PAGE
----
The World Bank plans to launch a tool later this year to help countries work toward universal health care.
Universal health care coverage is said to be under consideration to become part of the post-2015 global development agenda. In December, the United Nations adopted a resolution on universal health care, a decision that advocates hailed as historic since it surprisingly won broad support from the global north and south.
The World Bank says it is now testing what it calls UNICAT, a tool meant to help countries evaluate their strengths and weaknesses as they work toward universal coverage. It was developed following a study on 22 countries that “have significantly expanded access to health care in the last decade.”
The study covered the experience of Argentina, Brazil, Chile, China, Colombia, Costa Rica, Ethiopia, Georgia, Guatemala, India, Indonesia, Jamaica, Kenya, Kyrgyzstan, Mexico, Nigeria, Peru, Philippines, Thailand, Tunisia, Turkey and Vietnam. It noted that four-fifths of these countries use similar instruments — with strong political backing — such as a clearly defined benefits package, an expansion of coverage funded by general taxation, enrolment requirements and the reformd providion of public health services.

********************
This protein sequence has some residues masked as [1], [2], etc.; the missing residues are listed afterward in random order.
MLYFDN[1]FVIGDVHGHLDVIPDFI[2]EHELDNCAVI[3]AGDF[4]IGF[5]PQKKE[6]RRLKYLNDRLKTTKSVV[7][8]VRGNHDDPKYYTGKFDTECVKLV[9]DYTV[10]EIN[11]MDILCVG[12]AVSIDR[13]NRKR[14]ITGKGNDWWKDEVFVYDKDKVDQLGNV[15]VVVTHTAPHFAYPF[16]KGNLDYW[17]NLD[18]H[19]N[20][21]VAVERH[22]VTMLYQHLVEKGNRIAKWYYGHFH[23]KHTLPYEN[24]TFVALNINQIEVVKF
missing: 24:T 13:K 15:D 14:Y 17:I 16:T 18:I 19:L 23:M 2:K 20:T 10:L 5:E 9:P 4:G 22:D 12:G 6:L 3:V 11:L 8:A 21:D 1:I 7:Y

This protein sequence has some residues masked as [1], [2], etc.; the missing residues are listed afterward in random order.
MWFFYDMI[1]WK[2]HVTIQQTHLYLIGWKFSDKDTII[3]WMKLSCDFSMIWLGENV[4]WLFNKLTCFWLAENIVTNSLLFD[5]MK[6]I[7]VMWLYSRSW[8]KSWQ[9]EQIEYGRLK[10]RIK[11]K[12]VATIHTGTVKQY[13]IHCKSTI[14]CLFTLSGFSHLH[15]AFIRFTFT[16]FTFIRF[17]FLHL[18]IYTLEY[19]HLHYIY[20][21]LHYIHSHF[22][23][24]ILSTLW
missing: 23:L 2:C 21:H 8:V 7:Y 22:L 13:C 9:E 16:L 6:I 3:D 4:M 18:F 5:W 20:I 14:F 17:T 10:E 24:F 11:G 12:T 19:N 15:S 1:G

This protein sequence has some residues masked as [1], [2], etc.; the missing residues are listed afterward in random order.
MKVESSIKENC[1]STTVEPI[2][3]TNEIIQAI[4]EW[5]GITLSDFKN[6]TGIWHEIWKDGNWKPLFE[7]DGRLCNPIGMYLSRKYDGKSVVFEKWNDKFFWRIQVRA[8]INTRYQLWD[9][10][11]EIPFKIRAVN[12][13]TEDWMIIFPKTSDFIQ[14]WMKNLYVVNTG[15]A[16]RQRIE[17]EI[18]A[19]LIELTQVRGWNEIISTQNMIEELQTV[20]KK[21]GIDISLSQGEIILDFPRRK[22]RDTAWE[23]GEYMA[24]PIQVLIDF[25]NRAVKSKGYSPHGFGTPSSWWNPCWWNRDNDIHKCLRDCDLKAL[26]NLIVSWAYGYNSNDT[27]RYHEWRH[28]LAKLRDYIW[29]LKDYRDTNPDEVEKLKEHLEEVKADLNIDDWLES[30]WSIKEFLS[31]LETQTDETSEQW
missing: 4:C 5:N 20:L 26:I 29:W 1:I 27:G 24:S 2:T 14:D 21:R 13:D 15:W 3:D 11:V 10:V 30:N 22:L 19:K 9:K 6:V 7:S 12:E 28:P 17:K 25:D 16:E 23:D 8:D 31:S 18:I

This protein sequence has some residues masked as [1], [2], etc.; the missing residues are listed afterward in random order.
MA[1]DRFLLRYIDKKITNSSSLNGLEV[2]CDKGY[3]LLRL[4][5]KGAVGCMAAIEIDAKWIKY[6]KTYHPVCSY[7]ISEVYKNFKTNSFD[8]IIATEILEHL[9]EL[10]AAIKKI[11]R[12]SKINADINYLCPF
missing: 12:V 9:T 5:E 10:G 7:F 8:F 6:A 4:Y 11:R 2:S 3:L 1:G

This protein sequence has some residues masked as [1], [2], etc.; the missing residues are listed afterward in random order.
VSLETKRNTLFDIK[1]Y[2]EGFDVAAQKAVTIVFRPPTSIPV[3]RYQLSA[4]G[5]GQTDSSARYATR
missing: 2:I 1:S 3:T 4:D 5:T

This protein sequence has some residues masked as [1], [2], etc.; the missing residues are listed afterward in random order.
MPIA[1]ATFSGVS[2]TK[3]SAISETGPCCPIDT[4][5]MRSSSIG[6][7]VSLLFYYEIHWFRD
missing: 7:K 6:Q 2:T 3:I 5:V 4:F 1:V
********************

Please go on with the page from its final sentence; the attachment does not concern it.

“These case studies are an invaluable resource for countries that aspire to achieve universal health coverage in ways that are fiscally sustainable and that enhance both equity and efficiency — toward the goals of ending poverty and boosting shared prosperity,” said Nicole Klingen, World Bank acting director for health, nutrition and population, in a statement Feb. 14. “Whatever path countries choose, universal health coverage is key to prevent people from falling into poverty due to illness, and to give everyone the opportunity to live healthier, more productive lives — regardless of ability to pay.”
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